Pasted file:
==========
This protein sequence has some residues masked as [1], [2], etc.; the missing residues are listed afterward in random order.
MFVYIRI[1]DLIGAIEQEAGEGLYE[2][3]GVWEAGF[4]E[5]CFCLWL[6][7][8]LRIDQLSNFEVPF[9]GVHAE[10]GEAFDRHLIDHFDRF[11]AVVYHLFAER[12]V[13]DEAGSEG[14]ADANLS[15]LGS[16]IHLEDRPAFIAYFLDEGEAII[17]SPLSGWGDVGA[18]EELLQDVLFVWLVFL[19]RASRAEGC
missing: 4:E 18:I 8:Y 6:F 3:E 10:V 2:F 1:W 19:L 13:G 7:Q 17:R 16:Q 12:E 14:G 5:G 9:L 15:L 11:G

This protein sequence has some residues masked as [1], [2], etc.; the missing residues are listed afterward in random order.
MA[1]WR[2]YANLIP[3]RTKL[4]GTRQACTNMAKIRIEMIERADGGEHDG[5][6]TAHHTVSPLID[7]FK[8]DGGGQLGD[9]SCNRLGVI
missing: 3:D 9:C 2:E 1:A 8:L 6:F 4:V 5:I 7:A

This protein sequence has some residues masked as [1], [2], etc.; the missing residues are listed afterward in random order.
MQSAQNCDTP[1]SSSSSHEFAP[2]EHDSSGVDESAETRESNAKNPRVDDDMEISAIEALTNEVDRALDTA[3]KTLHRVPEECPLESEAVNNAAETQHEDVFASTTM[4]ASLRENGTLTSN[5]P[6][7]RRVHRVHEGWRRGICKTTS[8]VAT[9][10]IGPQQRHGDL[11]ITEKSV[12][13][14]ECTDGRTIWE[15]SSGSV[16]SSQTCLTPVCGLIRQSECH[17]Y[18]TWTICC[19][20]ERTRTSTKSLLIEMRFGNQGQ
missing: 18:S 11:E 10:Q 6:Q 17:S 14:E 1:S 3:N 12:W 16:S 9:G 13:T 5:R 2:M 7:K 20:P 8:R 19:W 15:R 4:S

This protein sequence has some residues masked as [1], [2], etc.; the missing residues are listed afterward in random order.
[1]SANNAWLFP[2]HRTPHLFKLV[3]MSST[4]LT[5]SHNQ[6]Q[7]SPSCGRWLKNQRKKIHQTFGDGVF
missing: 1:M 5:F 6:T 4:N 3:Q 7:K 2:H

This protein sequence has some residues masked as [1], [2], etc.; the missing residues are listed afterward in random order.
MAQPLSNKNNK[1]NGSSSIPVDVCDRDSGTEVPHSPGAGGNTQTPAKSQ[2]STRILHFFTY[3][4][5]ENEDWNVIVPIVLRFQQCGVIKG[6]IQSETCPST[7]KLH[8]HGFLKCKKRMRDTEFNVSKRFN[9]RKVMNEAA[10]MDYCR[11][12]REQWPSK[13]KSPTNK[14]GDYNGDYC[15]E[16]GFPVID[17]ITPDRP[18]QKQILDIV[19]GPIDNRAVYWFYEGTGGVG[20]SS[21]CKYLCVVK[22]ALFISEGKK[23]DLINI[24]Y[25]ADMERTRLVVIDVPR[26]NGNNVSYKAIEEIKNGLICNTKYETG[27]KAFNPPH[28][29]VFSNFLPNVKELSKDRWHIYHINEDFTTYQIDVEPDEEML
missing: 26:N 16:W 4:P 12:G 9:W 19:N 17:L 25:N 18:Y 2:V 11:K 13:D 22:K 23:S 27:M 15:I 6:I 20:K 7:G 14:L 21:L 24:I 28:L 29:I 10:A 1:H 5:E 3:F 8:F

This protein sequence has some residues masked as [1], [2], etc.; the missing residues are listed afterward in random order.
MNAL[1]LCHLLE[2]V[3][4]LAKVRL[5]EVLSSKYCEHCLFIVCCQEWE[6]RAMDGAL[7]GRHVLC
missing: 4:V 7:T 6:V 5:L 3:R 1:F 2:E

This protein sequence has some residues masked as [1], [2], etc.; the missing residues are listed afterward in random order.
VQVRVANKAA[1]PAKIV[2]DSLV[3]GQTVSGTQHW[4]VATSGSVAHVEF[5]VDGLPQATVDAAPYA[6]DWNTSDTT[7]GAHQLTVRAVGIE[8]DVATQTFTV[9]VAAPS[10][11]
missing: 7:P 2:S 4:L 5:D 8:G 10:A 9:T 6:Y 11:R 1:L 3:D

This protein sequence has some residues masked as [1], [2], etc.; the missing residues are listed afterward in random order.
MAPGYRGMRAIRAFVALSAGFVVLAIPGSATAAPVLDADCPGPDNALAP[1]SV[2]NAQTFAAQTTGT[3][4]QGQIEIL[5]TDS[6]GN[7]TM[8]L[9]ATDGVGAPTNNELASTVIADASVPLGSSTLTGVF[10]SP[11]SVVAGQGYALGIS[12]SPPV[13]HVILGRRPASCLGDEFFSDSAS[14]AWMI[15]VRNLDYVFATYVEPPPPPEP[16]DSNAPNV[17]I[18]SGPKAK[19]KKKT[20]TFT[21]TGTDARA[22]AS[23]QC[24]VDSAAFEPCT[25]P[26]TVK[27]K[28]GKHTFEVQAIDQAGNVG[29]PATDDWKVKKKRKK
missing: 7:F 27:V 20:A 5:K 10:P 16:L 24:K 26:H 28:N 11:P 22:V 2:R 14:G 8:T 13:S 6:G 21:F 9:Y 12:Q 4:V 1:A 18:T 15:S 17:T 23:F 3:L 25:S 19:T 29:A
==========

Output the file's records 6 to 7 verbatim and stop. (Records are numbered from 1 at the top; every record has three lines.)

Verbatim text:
This protein sequence has some residues masked as [1], [2], etc.; the missing residues are listed afterward in random order.
MNAL[1]LCHLLE[2]V[3][4]LAKVRL[5]EVLSSKYCEHCLFIVCCQEWE[6]RAMDGAL[7]GRHVLC
missing: 4:V 7:T 6:V 5:L 3:R 1:F 2:E

This protein sequence has some residues masked as [1], [2], etc.; the missing residues are listed afterward in random order.
VQVRVANKAA[1]PAKIV[2]DSLV[3]GQTVSGTQHW[4]VATSGSVAHVEF[5]VDGLPQATVDAAPYA[6]DWNTSDTT[7]GAHQLTVRAVGIE[8]DVATQTFTV[9]VAAPS[10][11]
missing: 7:P 2:S 4:L 5:D 8:G 10:A 9:T 6:Y 11:R 1:L 3:D